Juncos come in many color variations. They are in the sparrow family, although they barely resemble the common sparrow.

They prefer the cooler side of the thermometer, too, and leave for Canada as Wisconsin warms in the early spring.  They don’t return until October. 

Foraging in the company of others served this band of junco well, when an alert-call came from a trio of crows landing in the treetops above.


The  crows' alarm calls scattered the foraging group in all directions.  Seconds later a young Cooper’s Hawk appeared, spring-boarding from limb to limb, only to disappear as quickly as he arrived. Leaving foiled and empty-handed, the hawk was closely followed by the crows, still annoyed by his presence.

Slowly emerging from dense cover…the area was deemed safe again.

Dark-eyed Juncos seem to prefer millet.  Never saving a seed for later, they eat what they find where they find it. 

Whatever signals they share between them when it is time to depart, they all know it and leave in a group. 

Click any picture to enlarge

Starting now and continuing throughout winter you can have Dark-eyed Juncos at your window for the miniscule cost of millet in your seed mixture.


Credit: Cornell Lab of Ornithology, 
               All About Birds

Credit: The Sibley Guide to Birds

Thursday, October 10, 2013

Peregrine Falcon (Indy & Ives?)

When I arrived, Indy and her friend were chilling out and warming up in an orange October sunrise. 
Click on any picture to enlarge.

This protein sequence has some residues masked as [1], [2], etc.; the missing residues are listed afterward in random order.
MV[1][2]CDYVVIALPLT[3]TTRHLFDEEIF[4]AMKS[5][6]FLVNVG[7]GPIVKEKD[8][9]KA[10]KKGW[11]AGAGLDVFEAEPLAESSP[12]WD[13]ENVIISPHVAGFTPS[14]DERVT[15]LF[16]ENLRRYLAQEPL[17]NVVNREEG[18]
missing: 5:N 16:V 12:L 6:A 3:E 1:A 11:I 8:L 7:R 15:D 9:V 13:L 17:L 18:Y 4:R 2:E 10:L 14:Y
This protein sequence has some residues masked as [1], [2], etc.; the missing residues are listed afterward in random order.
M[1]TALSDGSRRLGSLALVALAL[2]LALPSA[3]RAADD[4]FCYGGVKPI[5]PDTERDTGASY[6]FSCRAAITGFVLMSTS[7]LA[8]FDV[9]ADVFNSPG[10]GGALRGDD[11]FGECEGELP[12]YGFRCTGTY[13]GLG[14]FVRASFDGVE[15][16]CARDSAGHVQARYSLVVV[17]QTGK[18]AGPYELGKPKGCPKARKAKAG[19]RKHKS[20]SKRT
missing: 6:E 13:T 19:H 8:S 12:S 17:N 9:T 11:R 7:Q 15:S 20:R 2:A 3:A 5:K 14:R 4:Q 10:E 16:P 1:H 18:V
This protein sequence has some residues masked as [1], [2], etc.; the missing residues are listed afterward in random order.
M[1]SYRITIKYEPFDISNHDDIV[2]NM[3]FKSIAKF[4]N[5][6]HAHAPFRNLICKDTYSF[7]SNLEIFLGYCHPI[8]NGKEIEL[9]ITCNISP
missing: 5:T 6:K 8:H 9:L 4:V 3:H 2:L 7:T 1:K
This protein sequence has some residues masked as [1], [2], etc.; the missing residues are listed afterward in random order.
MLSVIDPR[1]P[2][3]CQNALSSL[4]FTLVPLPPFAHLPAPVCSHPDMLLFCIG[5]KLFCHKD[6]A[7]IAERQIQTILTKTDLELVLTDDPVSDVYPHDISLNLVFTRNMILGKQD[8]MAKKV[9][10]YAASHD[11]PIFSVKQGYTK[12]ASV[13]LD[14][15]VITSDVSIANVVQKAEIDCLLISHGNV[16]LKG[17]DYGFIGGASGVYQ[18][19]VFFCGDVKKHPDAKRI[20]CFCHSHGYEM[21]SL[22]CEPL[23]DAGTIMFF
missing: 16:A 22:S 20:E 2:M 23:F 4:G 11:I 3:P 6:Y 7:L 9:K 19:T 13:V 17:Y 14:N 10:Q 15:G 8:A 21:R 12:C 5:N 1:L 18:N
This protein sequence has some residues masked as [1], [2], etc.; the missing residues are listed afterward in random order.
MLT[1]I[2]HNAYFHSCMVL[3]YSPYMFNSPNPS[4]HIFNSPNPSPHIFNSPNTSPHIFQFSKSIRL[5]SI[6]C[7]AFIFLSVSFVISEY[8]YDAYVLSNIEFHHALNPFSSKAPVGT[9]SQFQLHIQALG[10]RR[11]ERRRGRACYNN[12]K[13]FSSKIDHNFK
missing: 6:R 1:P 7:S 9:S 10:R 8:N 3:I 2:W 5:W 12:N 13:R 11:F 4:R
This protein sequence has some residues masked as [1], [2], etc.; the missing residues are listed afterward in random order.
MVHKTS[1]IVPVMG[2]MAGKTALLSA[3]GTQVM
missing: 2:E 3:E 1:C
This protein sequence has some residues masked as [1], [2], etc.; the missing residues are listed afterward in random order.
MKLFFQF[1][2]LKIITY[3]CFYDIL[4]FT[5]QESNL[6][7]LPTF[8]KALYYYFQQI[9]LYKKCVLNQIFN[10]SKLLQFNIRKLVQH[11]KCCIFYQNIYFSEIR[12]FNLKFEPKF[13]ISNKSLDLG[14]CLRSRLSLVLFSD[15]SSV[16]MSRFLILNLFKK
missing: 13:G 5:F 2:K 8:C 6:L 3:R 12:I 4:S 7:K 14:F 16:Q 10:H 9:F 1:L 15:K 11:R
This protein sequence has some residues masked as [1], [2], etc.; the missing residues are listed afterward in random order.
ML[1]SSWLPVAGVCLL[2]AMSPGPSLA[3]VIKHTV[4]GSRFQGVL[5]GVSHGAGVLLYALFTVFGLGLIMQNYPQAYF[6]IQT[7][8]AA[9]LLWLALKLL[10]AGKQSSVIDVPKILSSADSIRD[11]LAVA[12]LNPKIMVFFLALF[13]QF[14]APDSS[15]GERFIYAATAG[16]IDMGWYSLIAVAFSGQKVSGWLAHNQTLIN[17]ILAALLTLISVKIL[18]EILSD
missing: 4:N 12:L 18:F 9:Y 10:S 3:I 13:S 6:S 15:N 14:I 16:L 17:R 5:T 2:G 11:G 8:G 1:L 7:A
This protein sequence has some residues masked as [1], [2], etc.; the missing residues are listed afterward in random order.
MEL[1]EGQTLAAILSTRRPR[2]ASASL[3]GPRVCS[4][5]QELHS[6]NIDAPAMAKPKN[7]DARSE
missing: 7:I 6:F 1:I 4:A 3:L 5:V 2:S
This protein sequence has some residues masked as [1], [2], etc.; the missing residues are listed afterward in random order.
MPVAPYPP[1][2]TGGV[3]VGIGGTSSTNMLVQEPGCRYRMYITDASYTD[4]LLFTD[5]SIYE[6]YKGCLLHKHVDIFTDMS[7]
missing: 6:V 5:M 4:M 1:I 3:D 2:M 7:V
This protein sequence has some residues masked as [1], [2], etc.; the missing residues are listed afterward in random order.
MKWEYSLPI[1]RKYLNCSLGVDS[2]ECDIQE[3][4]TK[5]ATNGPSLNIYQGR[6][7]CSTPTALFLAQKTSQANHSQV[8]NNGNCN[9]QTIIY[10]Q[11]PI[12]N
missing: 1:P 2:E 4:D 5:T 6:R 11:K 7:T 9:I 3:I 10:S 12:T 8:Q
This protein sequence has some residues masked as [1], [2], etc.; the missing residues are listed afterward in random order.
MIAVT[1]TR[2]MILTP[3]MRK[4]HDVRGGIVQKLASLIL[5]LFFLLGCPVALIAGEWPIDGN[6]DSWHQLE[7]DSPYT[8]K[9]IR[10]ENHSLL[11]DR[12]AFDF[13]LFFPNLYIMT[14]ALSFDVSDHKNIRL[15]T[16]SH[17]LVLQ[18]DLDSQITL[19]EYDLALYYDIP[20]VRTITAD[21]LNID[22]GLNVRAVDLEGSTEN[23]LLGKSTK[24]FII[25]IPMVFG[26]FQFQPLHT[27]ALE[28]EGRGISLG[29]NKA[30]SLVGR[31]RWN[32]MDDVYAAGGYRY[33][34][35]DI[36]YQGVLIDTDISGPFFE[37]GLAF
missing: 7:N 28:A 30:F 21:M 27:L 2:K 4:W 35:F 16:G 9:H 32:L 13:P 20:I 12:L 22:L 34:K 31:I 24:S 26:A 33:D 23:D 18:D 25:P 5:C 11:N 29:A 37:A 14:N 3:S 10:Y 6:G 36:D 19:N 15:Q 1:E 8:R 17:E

October in Wisconsin means cool nights, warm days and brightly colored leaves.
Enjoying these conditions, while relaxing 200’ high…if  a Peregrine Falcon…you got it made! 

I was fairly sure this was Indy Foorna and her mate, Ives.  She is the resident falcon at the Port Washington Generating Station, Port Washington, WI.  At this distance though, I’m wasn't sure which bird was which. I couldn’t see their leg bands.

 According to the We Energies Peregrine Falcon 2013 Nesting Season Report, the male in Indy’s life is named Ives and wears black and green bands on his right leg.
Ives has been Indy’s mate for a couple of years and is probably the father of the chicks hatched this April 29-30. The four youngsters have been named Gasco, Bucky, Griff and Lightning.  You can see pictures of them and read the We Energies report at the link below. 

Indy Froona was born in Indianapolis, Indiana in 2009 and has been making the Port Washington Generating Station her home for the last three years.  She seems to have quite a fan base still following her in Indiana.  According to Gigi Caito, who responded to a previous Feather Tailed Stories post on Indy Froona in September, they were glad to hear she was doing well.  You can read Gigi’s reply on Indy at the link below. 

When one of the pair suddenly departed from their sunny perch, it seemed to have a goal in mind.  There could have been a tasty target out there somewhere worth investigating, but it was only visible from the 200’ foot balcony.  The mate quickly followed on the same course.  My chances of getting the hunt on camera were near zero, considering I never saw what they saw in the first place and both were out of sight over Lake Michigan in seconds.

If these few pictures were all I was going to get this day…so be it…there is always tomorrow, but I wasn’t ready to quit quite yet.  I lingered and it wasn’t long before I saw one of the pair return with prey-on-board.  That made both of us happy.

NOTE: Depictions of predation follow.

I didn’t know which bird got lucky, Indy or Ives. Typically the female Peregrine Falcon is larger (2-3lb vs. 1.6lb for the biggest male). That’s common in raptors, but sexing them is difficult when you can’t see the birds in a side-by-side comparison.  They look alike.  Nor could I read their leg bands.